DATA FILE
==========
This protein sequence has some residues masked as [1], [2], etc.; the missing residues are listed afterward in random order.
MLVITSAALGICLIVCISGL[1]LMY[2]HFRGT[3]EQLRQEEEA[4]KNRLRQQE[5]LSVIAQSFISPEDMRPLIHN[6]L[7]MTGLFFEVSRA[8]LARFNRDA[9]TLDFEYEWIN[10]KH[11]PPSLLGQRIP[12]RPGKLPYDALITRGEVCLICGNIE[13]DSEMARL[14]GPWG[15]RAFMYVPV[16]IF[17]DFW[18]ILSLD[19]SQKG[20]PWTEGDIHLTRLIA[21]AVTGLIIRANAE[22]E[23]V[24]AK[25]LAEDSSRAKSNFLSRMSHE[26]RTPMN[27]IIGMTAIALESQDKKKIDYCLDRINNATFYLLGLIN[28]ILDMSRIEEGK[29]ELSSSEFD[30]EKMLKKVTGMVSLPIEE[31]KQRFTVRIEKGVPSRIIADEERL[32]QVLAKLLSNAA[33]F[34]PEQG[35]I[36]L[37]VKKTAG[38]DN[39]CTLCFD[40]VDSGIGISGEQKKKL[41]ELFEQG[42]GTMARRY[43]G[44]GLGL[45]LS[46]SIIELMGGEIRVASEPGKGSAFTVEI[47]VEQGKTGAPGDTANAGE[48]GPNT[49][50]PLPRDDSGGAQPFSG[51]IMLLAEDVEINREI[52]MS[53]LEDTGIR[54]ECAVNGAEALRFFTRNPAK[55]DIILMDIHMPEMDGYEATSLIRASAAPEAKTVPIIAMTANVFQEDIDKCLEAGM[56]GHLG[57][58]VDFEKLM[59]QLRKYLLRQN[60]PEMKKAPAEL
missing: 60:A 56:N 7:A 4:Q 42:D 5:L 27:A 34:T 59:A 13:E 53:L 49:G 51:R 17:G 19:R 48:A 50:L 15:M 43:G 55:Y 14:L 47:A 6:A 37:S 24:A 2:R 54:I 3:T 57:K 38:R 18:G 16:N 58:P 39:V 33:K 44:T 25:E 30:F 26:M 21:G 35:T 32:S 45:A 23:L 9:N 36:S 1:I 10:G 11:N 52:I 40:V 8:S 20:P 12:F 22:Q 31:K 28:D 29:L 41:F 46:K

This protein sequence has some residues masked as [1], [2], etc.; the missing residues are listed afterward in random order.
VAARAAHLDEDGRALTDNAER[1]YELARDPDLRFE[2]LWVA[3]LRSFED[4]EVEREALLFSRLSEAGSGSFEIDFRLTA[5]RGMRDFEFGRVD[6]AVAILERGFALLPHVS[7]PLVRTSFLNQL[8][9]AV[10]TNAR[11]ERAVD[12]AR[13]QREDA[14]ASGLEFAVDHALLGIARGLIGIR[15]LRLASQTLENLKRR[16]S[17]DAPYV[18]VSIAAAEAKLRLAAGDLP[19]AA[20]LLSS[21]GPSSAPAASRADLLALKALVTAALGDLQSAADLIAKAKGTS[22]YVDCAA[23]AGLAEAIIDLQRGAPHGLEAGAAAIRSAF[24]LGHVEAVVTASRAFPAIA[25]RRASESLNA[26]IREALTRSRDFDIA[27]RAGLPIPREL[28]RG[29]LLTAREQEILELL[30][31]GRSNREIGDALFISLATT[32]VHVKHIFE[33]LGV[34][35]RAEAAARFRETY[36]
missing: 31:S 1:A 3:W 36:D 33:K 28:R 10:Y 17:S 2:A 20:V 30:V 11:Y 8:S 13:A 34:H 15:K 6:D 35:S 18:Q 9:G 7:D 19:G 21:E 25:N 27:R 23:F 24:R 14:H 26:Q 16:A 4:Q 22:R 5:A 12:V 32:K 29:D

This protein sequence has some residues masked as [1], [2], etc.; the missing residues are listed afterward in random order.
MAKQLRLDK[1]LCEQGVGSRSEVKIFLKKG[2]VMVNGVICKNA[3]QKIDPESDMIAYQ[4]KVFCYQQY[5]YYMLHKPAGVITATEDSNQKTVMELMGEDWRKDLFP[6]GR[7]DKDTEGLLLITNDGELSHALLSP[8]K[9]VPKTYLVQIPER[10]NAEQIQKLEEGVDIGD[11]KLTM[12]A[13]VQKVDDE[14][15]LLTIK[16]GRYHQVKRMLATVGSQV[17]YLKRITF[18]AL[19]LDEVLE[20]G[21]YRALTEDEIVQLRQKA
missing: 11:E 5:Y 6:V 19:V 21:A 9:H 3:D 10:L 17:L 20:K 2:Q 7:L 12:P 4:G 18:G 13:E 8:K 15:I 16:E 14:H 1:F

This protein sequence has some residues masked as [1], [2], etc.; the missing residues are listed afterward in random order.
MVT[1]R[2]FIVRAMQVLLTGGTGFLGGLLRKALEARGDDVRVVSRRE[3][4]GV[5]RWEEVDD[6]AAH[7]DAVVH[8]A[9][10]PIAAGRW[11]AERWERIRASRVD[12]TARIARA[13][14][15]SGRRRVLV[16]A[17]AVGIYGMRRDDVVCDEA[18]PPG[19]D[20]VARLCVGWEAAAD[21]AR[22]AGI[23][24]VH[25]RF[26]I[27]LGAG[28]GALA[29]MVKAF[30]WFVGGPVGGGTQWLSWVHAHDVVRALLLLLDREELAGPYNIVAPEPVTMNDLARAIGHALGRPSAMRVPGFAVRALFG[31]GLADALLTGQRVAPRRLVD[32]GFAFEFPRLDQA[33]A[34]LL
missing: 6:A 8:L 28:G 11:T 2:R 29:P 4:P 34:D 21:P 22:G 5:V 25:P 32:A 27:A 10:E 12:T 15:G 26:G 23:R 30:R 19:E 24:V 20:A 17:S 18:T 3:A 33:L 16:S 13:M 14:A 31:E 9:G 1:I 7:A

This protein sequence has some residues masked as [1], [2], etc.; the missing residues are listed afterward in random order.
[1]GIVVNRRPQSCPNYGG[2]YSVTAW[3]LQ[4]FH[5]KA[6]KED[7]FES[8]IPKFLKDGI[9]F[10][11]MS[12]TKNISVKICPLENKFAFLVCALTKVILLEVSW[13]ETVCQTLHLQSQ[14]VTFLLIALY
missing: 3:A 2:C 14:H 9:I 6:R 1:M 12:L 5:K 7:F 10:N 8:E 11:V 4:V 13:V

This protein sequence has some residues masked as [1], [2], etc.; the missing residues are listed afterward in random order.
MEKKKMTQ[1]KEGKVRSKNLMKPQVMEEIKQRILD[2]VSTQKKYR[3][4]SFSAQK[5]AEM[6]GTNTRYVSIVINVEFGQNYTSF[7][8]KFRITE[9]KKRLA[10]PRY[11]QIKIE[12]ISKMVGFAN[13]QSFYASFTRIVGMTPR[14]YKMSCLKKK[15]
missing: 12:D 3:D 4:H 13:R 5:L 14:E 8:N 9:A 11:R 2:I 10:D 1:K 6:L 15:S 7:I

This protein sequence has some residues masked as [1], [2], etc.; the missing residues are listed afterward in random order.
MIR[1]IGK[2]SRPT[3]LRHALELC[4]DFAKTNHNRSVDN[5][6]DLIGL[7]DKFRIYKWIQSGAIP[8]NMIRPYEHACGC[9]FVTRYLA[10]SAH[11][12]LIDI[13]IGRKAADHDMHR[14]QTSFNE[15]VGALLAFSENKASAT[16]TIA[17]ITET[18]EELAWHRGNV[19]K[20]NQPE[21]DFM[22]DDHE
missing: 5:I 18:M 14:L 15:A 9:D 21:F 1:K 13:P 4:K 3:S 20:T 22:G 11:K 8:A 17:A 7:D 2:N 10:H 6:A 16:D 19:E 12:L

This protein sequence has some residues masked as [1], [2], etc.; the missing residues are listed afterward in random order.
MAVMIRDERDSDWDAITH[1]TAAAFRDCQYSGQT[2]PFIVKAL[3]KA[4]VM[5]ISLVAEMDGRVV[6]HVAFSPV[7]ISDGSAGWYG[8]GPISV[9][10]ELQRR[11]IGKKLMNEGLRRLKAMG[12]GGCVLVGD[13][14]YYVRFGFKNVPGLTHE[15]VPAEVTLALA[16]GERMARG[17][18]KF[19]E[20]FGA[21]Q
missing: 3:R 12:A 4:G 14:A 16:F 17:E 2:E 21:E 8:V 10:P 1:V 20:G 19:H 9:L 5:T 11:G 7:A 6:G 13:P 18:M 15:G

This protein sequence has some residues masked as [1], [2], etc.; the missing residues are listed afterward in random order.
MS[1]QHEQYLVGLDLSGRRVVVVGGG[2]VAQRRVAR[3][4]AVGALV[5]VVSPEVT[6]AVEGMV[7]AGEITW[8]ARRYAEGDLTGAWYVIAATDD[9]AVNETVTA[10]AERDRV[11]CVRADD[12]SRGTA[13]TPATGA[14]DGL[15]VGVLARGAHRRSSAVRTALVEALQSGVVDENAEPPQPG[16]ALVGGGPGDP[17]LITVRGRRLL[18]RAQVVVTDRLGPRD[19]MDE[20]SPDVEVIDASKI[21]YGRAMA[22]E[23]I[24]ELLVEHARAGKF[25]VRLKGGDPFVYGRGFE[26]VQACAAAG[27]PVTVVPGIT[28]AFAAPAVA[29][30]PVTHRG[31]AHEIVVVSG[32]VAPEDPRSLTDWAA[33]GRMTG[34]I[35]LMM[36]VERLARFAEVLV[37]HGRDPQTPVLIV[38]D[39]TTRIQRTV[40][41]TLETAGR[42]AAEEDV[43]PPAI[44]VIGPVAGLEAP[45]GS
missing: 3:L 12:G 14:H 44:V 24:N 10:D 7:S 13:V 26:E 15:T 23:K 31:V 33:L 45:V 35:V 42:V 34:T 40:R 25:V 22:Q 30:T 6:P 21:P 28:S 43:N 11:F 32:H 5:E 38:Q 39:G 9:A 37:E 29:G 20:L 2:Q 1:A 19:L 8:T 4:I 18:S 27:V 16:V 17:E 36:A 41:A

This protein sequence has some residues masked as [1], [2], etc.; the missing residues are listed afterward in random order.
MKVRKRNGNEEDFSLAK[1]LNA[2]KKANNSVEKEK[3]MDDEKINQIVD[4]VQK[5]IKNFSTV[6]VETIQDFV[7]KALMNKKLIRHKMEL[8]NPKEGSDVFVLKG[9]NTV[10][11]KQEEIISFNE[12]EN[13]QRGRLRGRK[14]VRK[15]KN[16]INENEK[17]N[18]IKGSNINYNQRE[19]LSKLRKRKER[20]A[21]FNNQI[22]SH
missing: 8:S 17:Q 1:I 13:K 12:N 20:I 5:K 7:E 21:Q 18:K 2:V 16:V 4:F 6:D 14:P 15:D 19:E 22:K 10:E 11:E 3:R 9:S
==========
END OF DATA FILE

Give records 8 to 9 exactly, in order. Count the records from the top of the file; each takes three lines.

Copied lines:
This protein sequence has some residues masked as [1], [2], etc.; the missing residues are listed afterward in random order.
MAVMIRDERDSDWDAITH[1]TAAAFRDCQYSGQT[2]PFIVKAL[3]KA[4]VM[5]ISLVAEMDGRVV[6]HVAFSPV[7]ISDGSAGWYG[8]GPISV[9][10]ELQRR[11]IGKKLMNEGLRRLKAMG[12]GGCVLVGD[13][14]YYVRFGFKNVPGLTHE[15]VPAEVTLALA[16]GERMARG[17][18]KF[19]E[20]FGA[21]Q
missing: 3:R 12:A 4:G 14:A 16:F 17:E 2:E 21:E 8:V 10:P 1:V 20:G 19:H 9:L 5:T 11:G 7:A 6:G 13:P 18:M 15:G

This protein sequence has some residues masked as [1], [2], etc.; the missing residues are listed afterward in random order.
MS[1]QHEQYLVGLDLSGRRVVVVGGG[2]VAQRRVAR[3][4]AVGALV[5]VVSPEVT[6]AVEGMV[7]AGEITW[8]ARRYAEGDLTGAWYVIAATDD[9]AVNETVTA[10]AERDRV[11]CVRADD[12]SRGTA[13]TPATGA[14]DGL[15]VGVLARGAHRRSSAVRTALVEALQSGVVDENAEPPQPG[16]ALVGGGPGDP[17]LITVRGRRLL[18]RAQVVVTDRLGPRD[19]MDE[20]SPDVEVIDASKI[21]YGRAMA[22]E[23]I[24]ELLVEHARAGKF[25]VRLKGGDPFVYGRGFE[26]VQACAAAG[27]PVTVVPGIT[28]AFAAPAVA[29][30]PVTHRG[31]AHEIVVVSG[32]VAPEDPRSLTDWAA[33]GRMTG[34]I[35]LMM[36]VERLARFAEVLV[37]HGRDPQTPVLIV[38]D[39]TTRIQRTV[40][41]TLETAGR[42]AAEEDV[43]PPAI[44]VIGPVAGLEAP[45]GS
missing: 3:L 12:G 14:H 44:V 24:N 10:D 7:S 13:V 26:E 15:T 23:K 31:V 33:L 45:V 35:V 42:V 34:T 40:R 25:V 22:Q 30:T 6:P 21:P 28:S 43:N 11:F 32:H 5:E 38:Q 39:G 9:A 37:E 29:G 20:L 2:Q 1:A 19:L 8:T 4:I 18:S 27:V 16:V 17:E 36:A 41:A